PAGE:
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Letters Tennis elbow

Injecting steroids is not good

BMJ 2009; 339 doi: https://doi.org/10.1136/bmj.b5319 (Published 09 December 2009) Cite this as: BMJ 2009;339:b5319
  1. Ray F O’Connor, general practitioner and assistant programme director1
  1. 1Mid-West Specialist GP Training Scheme, University of Limerick, Limerick City, Republic of Ireland
  1. rocthedoc{at}eircom.net

    Mallen and colleagues seem to advocate routine local injection for tennis elbow.1 However, I have long been struck in my practice by the clinically significant recurrence rates of the condition after corticosteroid injection.

    Indeed, Bisset et al concluded in the BMJ in 2006: “The significant short term benefits of corticosteroid injection are paradoxically reversed after six weeks, with high recurrence rates, implying that this treatment should be used with caution in the management of tennis elbow.”2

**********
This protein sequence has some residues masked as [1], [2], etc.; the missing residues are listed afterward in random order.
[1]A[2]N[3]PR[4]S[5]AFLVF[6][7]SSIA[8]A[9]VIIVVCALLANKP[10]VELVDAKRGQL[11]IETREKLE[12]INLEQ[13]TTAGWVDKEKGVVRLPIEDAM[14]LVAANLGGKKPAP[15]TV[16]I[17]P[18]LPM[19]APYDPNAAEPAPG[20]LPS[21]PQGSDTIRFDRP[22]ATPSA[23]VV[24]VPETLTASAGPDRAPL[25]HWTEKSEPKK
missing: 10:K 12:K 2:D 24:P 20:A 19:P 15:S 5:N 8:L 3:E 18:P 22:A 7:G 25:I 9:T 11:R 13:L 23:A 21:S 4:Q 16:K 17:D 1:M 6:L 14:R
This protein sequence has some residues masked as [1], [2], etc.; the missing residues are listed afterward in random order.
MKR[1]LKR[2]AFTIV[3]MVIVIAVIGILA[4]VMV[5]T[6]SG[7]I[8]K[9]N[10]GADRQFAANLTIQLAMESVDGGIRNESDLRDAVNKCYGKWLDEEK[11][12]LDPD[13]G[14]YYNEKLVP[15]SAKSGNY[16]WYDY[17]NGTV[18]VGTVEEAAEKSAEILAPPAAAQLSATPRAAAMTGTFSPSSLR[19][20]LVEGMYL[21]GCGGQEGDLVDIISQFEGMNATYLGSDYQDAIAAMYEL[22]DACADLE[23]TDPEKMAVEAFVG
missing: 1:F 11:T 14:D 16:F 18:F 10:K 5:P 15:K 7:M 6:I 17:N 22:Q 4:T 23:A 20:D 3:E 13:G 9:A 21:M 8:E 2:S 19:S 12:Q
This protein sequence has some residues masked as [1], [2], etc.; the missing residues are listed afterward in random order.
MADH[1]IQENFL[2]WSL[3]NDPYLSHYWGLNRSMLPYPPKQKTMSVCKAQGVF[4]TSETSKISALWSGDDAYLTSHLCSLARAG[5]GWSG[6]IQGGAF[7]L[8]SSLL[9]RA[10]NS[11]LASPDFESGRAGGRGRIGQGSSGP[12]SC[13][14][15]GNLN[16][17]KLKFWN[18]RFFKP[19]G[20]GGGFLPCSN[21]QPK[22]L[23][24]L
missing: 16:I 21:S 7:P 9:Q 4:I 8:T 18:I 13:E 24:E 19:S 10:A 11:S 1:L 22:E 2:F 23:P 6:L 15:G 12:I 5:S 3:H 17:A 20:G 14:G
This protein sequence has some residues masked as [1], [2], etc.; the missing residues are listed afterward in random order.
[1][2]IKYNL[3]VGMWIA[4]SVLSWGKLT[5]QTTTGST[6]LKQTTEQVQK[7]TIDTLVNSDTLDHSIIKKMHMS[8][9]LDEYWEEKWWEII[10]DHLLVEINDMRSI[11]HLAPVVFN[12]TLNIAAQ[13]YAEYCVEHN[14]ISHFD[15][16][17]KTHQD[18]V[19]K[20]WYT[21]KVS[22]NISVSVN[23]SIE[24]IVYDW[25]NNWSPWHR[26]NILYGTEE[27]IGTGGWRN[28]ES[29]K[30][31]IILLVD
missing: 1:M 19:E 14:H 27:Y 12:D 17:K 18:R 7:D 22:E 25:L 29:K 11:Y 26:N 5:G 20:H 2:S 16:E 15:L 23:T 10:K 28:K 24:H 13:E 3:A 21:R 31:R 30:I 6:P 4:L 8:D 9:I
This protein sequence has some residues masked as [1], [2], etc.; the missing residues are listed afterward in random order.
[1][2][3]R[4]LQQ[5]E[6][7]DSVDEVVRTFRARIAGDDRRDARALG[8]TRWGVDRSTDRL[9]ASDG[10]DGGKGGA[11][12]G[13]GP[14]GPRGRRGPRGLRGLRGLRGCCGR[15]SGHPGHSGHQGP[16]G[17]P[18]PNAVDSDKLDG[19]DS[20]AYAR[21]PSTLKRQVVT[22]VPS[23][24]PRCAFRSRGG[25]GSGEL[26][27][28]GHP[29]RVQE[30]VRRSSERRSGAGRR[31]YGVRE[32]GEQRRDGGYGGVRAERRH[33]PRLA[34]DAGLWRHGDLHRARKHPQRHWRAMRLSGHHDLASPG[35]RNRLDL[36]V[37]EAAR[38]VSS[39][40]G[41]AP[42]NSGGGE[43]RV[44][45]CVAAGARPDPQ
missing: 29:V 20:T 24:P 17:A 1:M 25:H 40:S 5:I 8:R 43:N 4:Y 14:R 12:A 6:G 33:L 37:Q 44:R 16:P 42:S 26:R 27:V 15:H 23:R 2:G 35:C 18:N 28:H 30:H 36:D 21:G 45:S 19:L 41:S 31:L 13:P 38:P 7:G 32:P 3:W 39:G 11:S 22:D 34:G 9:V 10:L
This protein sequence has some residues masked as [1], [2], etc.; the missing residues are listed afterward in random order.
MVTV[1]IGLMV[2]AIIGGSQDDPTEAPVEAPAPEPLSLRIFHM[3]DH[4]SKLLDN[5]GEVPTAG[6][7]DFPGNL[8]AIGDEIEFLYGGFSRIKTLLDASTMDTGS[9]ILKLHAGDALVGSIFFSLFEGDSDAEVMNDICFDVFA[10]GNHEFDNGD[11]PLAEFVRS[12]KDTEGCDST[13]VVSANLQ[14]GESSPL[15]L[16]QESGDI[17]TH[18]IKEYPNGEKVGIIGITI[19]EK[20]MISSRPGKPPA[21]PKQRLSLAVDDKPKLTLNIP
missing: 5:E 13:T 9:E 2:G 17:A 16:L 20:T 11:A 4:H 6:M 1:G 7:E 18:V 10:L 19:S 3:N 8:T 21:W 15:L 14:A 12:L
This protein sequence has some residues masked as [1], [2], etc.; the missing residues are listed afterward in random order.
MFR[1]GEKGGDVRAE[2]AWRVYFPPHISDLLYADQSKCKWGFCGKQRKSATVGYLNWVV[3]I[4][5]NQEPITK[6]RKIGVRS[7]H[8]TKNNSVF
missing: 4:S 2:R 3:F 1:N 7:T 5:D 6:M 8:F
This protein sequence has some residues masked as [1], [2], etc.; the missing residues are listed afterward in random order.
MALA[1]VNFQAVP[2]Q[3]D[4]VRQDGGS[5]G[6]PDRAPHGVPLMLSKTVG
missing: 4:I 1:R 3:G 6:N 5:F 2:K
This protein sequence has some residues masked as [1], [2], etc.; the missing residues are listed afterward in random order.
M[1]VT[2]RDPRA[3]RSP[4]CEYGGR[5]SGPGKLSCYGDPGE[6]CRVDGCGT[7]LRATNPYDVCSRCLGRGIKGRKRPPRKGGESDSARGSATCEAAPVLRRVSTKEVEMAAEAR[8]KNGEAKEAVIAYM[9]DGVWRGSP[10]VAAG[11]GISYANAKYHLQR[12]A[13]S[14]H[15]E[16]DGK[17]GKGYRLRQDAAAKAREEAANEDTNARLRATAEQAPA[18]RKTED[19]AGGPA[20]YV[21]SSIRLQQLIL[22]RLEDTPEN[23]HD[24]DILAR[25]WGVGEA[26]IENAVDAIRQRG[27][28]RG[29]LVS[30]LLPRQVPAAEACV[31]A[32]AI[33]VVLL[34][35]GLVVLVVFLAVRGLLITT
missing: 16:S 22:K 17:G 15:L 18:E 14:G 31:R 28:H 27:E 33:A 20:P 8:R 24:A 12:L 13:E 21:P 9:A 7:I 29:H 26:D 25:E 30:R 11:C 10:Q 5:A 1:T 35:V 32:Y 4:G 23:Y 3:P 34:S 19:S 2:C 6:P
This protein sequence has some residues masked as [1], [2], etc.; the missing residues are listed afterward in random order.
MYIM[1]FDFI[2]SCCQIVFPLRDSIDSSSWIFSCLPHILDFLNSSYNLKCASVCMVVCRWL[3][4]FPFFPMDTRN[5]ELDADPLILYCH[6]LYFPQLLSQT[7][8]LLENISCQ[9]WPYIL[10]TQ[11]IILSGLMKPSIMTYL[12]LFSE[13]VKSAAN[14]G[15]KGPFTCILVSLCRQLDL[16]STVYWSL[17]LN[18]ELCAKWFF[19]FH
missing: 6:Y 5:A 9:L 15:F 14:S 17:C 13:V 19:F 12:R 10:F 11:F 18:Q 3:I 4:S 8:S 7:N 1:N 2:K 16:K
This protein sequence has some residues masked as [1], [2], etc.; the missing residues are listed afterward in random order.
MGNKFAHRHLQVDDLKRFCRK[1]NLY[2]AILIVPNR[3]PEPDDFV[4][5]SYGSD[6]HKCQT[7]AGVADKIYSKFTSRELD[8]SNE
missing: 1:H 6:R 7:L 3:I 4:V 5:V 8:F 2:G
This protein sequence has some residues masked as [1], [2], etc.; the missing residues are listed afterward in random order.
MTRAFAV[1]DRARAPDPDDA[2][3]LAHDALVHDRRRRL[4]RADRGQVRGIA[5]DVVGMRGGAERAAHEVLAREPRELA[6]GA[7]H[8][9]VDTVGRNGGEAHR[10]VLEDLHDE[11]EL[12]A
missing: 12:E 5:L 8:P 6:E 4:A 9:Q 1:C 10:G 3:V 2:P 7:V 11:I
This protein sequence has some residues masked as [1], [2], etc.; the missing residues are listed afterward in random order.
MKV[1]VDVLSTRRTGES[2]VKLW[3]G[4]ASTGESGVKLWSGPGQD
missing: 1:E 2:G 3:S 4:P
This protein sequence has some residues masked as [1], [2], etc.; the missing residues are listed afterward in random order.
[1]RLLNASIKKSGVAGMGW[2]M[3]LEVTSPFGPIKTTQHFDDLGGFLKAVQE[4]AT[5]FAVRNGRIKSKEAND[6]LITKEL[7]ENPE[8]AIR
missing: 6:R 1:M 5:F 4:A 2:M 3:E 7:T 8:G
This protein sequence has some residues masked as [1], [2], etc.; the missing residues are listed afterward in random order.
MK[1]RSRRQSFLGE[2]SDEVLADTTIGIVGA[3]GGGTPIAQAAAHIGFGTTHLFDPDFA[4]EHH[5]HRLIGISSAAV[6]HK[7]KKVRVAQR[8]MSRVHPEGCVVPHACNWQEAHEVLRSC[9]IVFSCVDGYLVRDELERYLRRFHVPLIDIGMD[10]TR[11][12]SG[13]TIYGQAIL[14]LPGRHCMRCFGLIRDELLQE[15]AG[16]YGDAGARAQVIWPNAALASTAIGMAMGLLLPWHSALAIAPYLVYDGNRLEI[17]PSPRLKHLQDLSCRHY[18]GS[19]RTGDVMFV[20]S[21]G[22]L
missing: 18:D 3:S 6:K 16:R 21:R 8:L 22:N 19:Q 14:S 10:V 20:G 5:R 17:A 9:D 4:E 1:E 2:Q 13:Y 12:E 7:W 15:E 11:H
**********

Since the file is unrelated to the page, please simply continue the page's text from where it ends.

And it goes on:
I changed my clinical practice as a result and no longer inject tennis elbow. Alternative management policies are wait and see in the first instance, and physiotherapy combining elbow manipulation and exercise in the case of persistent pain.

    Notes

    Cite this as: BMJ 2009;339:b5319

    Footnotes

    • Competing interests: None declared.

    References

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